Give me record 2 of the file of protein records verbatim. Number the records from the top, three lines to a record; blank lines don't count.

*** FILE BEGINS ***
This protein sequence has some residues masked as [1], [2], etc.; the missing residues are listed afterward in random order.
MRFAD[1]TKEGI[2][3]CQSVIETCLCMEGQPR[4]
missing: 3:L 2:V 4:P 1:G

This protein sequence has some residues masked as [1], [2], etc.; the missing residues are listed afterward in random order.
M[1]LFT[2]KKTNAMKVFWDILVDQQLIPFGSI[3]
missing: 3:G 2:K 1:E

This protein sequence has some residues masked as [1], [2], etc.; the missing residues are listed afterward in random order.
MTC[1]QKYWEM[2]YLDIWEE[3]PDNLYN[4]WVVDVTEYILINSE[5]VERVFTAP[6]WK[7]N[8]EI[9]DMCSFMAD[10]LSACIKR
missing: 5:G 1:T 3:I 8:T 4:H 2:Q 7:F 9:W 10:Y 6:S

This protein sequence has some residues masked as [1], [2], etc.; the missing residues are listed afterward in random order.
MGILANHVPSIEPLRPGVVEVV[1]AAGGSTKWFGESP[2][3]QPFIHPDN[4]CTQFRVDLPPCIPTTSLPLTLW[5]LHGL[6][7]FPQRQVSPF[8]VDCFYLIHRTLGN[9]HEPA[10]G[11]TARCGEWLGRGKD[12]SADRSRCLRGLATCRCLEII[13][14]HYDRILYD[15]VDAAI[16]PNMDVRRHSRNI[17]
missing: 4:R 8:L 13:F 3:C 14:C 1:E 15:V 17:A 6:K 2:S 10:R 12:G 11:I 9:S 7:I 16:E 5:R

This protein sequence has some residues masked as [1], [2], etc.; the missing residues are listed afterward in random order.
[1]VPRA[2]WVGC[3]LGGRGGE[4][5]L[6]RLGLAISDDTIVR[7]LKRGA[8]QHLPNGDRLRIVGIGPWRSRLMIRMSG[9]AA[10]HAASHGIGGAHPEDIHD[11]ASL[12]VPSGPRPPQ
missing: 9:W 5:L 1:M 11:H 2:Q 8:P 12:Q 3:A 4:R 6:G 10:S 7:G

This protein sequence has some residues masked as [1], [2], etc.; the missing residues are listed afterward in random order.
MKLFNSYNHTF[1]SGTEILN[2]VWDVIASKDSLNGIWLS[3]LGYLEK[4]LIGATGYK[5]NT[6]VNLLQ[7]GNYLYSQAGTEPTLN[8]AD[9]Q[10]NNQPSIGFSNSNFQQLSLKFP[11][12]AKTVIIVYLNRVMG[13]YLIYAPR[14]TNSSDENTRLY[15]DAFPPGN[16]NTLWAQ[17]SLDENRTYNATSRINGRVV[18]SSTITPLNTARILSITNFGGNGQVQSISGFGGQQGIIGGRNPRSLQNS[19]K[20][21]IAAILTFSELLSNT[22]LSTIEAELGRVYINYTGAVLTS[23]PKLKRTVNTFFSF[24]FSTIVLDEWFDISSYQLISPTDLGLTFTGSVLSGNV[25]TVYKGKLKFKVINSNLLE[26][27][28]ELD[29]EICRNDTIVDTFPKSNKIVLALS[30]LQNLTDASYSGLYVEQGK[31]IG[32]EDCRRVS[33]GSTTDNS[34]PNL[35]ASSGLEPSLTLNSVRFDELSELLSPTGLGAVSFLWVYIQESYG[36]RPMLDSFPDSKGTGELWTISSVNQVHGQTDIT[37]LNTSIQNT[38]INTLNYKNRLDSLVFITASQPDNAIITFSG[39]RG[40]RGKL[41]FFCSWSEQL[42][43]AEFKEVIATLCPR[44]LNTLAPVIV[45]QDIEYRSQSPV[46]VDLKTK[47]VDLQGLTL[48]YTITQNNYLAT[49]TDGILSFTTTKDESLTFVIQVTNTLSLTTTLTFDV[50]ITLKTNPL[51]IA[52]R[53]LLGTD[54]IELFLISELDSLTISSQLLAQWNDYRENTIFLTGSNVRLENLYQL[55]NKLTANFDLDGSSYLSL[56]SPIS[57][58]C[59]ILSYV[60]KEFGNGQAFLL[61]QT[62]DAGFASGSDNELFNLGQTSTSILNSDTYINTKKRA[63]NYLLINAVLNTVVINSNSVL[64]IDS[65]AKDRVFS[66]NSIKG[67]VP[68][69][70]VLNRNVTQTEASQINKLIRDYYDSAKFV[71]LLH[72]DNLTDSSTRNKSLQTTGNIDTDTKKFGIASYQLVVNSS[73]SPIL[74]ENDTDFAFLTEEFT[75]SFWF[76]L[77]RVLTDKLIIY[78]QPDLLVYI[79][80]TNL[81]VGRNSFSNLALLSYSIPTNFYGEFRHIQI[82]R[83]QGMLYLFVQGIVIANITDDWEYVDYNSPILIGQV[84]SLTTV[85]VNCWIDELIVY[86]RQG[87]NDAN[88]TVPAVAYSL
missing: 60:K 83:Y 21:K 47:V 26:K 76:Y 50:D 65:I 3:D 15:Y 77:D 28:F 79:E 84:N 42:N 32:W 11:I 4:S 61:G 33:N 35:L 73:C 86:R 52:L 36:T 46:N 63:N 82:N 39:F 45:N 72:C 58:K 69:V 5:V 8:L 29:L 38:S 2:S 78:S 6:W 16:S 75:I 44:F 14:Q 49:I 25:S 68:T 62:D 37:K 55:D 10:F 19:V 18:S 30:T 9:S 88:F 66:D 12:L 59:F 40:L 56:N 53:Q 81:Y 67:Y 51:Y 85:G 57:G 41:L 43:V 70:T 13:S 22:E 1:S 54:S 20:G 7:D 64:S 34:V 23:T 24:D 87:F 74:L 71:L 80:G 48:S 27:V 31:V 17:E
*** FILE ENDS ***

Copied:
This protein sequence has some residues masked as [1], [2], etc.; the missing residues are listed afterward in random order.
M[1]LFT[2]KKTNAMKVFWDILVDQQLIPFGSI[3]
missing: 3:G 2:K 1:E